In the blame games following the U.S. election, the social networks, especially Facebook, are getting a hard time for allegedly aiding the spread of fake news. The New York Times, Vox (parent to Racked, Recode, the Verge, etc.), Inc. and many lesser-known websites have all run stories taking issue with Facebook founder Mark Zuckerberg's rejection of the idea that fake stories circulating on social networks affected the election's outcome.
The issue is far more complicated, though. It's possible that technology has hit the natural limit of what it can meaningfully do to news and that the news industry has reached the boundaries of possible synergy with tech. At the same time, the audience's trust in what they collectively, and incorrectly, describe as "the media" has hit a low point. All three interconnected problems can be fixed, but that would require some old-fashioned inputs such as journalistic skill, along with editorial and entrepreneurial courage.
Fake news doesn't spread because of Facebook's algorithmic attempts to deliver to the user what the company thinks he or she wants to see. It spreads because of a fundamental disconnect between the definitions of "engagement" in the advertising industry and the newsrooms.
To Facebook and Twitter, engagement is likes and shares. They sell such interactions to advertisers, and they prioritize posts with high engagement on newsfeeds. To a journalist, it's how many people have read or watched the full story and intellectually engaged with it. An engaged reader is someone who, after reading this column, will respond intelligently in the comment section or send me an email with her thoughts.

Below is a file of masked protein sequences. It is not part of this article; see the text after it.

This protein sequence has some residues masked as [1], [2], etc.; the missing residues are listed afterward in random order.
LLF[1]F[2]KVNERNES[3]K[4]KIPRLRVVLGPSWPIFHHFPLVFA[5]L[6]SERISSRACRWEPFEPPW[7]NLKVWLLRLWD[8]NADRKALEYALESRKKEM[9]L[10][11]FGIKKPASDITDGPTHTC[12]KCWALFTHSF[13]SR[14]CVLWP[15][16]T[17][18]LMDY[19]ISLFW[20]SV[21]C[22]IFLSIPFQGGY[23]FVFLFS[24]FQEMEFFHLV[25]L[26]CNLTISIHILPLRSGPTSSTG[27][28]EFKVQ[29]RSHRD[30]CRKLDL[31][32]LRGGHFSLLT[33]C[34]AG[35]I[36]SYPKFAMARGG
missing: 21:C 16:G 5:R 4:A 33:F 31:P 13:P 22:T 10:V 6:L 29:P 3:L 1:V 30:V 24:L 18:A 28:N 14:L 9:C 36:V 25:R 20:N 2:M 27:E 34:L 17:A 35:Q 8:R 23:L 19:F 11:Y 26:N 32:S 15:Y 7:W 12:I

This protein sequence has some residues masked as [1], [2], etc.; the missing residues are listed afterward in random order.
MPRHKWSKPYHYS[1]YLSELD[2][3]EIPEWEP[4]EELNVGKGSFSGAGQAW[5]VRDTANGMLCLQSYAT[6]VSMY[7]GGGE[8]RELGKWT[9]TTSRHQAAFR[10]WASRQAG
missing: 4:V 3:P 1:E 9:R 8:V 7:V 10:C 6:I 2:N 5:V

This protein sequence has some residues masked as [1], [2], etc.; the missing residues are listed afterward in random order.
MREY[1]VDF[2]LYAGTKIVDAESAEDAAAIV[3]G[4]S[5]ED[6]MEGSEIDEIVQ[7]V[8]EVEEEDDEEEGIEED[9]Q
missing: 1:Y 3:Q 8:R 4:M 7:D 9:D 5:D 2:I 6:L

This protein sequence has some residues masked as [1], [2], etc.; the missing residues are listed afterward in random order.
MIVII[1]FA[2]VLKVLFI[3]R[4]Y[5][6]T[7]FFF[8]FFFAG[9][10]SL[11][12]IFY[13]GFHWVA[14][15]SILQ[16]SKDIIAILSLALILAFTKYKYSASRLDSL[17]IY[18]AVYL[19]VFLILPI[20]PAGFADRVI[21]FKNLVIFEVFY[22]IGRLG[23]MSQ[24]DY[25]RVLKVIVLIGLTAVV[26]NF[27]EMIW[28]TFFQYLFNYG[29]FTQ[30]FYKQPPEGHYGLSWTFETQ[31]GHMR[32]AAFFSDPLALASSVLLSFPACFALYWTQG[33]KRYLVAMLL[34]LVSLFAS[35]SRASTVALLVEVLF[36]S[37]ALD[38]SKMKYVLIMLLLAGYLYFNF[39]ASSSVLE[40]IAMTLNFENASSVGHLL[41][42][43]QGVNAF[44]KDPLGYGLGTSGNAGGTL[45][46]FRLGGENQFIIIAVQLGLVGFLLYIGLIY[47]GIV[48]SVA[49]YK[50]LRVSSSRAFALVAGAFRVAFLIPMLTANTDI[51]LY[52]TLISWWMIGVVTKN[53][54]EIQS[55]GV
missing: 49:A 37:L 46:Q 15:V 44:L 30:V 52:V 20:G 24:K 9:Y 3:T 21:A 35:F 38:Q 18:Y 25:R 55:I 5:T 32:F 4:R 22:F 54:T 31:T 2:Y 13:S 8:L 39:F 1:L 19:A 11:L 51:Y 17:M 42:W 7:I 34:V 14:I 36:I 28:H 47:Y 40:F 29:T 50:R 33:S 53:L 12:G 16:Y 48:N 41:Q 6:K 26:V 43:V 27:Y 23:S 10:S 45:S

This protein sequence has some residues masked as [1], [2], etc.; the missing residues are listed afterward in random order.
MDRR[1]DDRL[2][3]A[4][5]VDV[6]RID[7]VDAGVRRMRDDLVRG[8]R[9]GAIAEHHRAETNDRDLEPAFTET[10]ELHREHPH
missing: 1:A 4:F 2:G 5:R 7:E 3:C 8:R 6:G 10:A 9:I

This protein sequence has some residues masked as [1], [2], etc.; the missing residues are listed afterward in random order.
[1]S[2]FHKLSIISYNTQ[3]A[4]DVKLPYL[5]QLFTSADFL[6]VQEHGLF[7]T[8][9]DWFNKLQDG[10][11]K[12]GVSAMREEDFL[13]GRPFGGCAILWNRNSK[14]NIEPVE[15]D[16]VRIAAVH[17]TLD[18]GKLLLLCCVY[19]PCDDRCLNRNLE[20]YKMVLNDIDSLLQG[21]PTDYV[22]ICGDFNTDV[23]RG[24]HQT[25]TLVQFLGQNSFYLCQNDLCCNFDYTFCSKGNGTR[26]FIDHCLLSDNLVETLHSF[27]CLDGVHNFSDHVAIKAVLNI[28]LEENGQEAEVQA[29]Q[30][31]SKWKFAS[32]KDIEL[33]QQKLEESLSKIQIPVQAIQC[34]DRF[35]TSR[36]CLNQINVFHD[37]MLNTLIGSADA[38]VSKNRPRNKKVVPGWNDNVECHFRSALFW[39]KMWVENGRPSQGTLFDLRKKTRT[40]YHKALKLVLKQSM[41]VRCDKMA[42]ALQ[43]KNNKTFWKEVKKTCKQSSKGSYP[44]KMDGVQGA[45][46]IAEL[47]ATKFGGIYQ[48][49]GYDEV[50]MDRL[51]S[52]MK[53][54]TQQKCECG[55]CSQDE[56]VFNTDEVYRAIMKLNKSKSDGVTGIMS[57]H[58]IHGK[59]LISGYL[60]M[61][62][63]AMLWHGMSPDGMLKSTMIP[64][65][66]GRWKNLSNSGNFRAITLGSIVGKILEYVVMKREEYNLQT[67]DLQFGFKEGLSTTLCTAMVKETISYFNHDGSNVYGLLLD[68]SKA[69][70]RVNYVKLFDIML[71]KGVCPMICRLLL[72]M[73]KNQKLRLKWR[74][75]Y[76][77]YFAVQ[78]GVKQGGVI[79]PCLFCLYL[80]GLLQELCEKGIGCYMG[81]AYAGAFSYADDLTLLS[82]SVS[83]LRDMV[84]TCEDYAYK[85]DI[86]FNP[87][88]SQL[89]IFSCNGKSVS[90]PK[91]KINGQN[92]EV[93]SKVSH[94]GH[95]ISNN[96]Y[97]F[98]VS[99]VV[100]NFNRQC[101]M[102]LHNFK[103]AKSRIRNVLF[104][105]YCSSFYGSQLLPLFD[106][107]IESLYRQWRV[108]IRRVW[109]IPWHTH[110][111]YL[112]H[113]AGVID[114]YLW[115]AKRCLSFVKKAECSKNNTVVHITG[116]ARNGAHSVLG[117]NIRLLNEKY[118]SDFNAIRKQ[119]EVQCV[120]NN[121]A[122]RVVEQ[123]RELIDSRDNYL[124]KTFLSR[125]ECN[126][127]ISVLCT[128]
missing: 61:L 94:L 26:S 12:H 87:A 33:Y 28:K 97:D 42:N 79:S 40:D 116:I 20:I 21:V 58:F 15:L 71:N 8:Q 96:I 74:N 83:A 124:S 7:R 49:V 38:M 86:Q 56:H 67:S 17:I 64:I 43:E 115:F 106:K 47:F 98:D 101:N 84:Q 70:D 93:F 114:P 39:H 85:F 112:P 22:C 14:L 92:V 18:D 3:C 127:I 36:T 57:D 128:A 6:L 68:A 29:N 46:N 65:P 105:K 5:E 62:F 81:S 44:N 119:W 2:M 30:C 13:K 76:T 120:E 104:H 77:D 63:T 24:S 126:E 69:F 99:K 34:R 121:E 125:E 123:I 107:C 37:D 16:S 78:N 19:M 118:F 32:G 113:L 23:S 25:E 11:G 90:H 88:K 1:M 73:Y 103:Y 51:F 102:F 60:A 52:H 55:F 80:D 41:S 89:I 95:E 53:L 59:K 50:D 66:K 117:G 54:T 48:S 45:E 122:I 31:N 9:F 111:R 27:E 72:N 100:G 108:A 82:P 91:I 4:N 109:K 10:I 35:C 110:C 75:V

The trouble is that people who "like" and share content often don't read it -- beyond the headline, that is. According to a recent study by Maksym Gabielkov and collaborators, 59 percent of links circulated on Twitter are never clicked. NPR ran a brilliant experiment on Facebook in 2014 proving that people will often comment after reading the headline and nothing else. A recent survey of millennials revealed that one in five of them only ever read headlines (and I suspect the other four weren't quite frank with the researchers).
Facebook, Google, Twitter and the Macedonian hustlers who produced fake pro-Trump stories (headlines, really -- it doesn't matter what's in the body of the article) in bulk to get traffic and make a few dollars through Google AdSense -- all want to keep things as they are. They don't care whether people read what they share and repost because that's not how their incentives work.
Editors, by contrast, hate this setup. Instead of employing thorough, accurate reporters and well-informed columnists, they might as well outsource most of the work to robots and concentrate on writing catchy headlines. That would kill off the journalistic profession and leave the public woefully uninformed.
Because of the commercial symbiosis between editorial operations and tech platforms, there are all sorts of uneasy compromises. Editors write sensationalist headlines that don't always match the stories beneath them, and they develop social media strategies to spread these headlines as widely as they can -- knowing full well that even a majority of those who interact with the posts won't read the linked stories.